McMaster University 1280 Main Street West
Just in case you were unaware, we Tour Girls are all McMaster alumni. Out of all the universities in all the cities in all the world, we chose to stay close to home and go to MAC for our post-secondary education. And, with a scheduled print and video interview with the McMaster Daily News, we had the opportunity to check out some of our schoolday haunts on a beautiful sunny August morning.
Walking from the HSR bus stop on Main Street to Chester New Hall, plenty of memories came flooding back. And, as I was the first to get there and had yet to eat breakfast, I was leaning on a pillar quite studiously with an apple in my right hand and a Canadian history book in the left as if I were still an undergrad! (I doubt that Bastards and Boneheads: Canada’s Glorious Leaders Past and Present by Will Ferguson was on any reading list of mine, but I presume that if it had been, a lot more students would take a shine, or at least an impressed giggle, to Canadian history.) The rest of the girls were close enough behind, though, and we met up with Matt Terry and Angi Shen to start our interviews.
Being led into the Michael G. DeGroote School of Business (an undiscovered part of campus for us Humanities girls), we turned down a number of confusing corridors until we came upon the interview room for the video shoot. Being sat one at a time on a chair in front of a bookcase full of REALLY old books (our idea to look like the smart alumni that we are and read said old books in the background as the others were being interviewed was kiboshed once told that the really old-looking books were actually really old – like, “not to be touched for fear that they would spontaneously crumble into dust” kind of old), we laid out the top tour stops of the summer. James Street North Art Crawl, Judy Marsales’ karaoke nights, Ottawa Street, and the Hamilton Waterfront made the cut this time around as our top places in the City for every McMaster student to check out before they graduate. Once the video portion of the interview was over, we spoke with Angi to offer a bit more insight into the Tour. The full video and print interview can be seen/read here.
After some loitering outside of the Faculty Club, peacefully sitting in the Nina de Villiers Memorial Garden, troublemaking (and unsuccessful bubble tea seeking) in the Student Centre basement, sunbathing on the stairs outside of the Mills library (oh, fifth floor, how I miss thee), and annoying Canadian geese outside of the Burke Science Building, we made our way to the McMaster Museum of Art. This free art gallery was something that none of us had ever looked at during our tenure as McMaster students, so we decided it was an opportune time to get artsy. Exhibitions that were on display were “By Design and By Chance,” and some sculpture and other artwork by John Miecznikowski. Although both exhibitions just closed up this past weekend, there are plenty of interesting shows coming up in the fall for students, alumni, and the general public to take in.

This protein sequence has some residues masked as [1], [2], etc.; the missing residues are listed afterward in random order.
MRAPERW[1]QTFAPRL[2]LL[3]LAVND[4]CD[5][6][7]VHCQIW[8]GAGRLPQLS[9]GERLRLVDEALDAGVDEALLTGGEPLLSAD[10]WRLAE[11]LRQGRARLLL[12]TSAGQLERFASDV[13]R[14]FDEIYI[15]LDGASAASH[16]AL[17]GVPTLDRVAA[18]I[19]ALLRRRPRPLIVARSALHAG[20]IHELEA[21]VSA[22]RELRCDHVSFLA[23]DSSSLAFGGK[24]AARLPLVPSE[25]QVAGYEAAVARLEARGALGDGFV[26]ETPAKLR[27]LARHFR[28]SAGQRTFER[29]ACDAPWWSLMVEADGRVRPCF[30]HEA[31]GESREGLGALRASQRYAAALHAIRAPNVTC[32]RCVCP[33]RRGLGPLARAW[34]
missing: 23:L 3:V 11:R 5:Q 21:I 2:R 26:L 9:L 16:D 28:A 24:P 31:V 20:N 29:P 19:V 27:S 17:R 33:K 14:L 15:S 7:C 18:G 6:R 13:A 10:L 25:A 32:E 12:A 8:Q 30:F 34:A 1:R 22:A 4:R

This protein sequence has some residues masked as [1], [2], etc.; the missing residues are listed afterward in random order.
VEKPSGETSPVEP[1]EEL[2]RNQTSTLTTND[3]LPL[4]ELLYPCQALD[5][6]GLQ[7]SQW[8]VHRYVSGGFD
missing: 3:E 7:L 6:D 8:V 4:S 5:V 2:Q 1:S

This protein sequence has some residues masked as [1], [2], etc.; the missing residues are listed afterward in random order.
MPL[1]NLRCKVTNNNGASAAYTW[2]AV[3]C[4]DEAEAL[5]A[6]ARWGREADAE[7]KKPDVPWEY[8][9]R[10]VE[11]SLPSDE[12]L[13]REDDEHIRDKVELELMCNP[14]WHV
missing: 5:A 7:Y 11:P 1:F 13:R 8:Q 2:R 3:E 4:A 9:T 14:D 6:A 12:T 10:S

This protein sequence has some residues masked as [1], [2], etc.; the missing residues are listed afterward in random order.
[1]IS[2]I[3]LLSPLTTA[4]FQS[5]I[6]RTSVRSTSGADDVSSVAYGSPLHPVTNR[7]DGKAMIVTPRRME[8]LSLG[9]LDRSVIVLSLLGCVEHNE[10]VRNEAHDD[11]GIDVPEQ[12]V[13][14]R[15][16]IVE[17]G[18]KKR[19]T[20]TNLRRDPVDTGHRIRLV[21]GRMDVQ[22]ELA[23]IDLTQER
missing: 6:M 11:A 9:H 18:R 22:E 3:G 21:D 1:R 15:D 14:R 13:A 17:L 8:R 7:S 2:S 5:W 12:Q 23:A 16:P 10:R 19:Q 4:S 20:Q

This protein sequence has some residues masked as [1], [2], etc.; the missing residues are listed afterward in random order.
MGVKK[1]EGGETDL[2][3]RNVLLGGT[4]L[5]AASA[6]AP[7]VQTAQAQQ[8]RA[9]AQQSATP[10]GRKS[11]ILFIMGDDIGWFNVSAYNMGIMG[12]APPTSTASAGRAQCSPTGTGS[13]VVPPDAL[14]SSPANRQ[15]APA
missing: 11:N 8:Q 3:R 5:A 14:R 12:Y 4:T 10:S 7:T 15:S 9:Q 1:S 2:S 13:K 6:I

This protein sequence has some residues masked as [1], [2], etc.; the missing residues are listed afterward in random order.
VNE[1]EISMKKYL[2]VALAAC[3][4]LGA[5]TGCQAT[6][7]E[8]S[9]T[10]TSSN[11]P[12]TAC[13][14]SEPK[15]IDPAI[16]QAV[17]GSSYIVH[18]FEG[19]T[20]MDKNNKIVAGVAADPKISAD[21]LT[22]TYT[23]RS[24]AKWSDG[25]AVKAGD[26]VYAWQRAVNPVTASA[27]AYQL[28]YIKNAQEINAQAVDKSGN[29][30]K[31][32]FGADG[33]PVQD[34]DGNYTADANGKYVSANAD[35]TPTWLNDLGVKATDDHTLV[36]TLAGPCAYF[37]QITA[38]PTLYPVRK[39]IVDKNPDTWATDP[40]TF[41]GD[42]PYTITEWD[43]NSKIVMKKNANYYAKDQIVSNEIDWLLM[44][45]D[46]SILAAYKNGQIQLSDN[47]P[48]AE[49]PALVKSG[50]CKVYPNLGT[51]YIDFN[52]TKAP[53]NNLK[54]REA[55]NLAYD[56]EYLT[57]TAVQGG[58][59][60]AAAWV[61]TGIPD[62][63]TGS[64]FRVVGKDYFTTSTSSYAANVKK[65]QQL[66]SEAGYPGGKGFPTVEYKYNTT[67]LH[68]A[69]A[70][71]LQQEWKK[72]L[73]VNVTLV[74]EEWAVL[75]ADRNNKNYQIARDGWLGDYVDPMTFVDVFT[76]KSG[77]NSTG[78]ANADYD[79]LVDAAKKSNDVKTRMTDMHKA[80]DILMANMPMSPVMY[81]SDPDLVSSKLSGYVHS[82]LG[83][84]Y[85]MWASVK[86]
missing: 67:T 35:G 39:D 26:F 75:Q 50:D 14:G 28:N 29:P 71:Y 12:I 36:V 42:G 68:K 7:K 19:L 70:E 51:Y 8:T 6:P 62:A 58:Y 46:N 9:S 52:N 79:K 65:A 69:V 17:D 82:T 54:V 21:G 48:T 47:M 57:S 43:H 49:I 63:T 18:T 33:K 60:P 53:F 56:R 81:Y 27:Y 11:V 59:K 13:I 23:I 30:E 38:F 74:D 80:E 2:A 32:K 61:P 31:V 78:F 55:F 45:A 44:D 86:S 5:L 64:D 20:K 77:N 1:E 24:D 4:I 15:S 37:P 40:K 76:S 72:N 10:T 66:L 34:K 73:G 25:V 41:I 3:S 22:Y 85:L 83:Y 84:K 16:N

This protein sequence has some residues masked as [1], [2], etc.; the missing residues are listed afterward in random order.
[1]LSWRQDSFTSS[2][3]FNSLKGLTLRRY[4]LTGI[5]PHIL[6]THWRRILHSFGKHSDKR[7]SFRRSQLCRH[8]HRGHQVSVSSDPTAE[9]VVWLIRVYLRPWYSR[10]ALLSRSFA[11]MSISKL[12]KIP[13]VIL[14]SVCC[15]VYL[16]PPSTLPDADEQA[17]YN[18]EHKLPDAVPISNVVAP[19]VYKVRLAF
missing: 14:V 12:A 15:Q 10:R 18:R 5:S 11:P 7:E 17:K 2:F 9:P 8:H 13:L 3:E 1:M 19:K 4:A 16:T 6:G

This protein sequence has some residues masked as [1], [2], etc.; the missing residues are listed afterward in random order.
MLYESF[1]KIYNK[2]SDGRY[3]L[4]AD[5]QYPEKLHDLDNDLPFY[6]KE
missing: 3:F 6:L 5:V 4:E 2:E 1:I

Wrapping up the morning, we had a creative photoshoot at the Sterling Street entrance (our apologies if any flower was mistakenly flattened in our artistic endeavors, but climbing onto that sign was a tad more difficult than anticipated and we really, really should have practiced our Parkour talents beforehand) and then said goodbye to the campus that I credit as the cause of our little group’s friendship.
As an educational institution, McMaster is a school with incredible professors, quality libraries, and has an absolutely beautiful landscape. I know that I would not be as critical and analytical of a student if it were not for my McMaster education, and I am thankful that it offered such a perfect space to study and be social. Educationally, its academia has propelled me towards graduate study in a school that I never thought I would be good enough to get into and, socially, it has granted me three great friends that have been locally aware enough to creatively share the City during these glorious summer months. Walking on the grounds of McMaster as a graduate is refreshing, nostalgic, and reminded me of how influential those four years really were.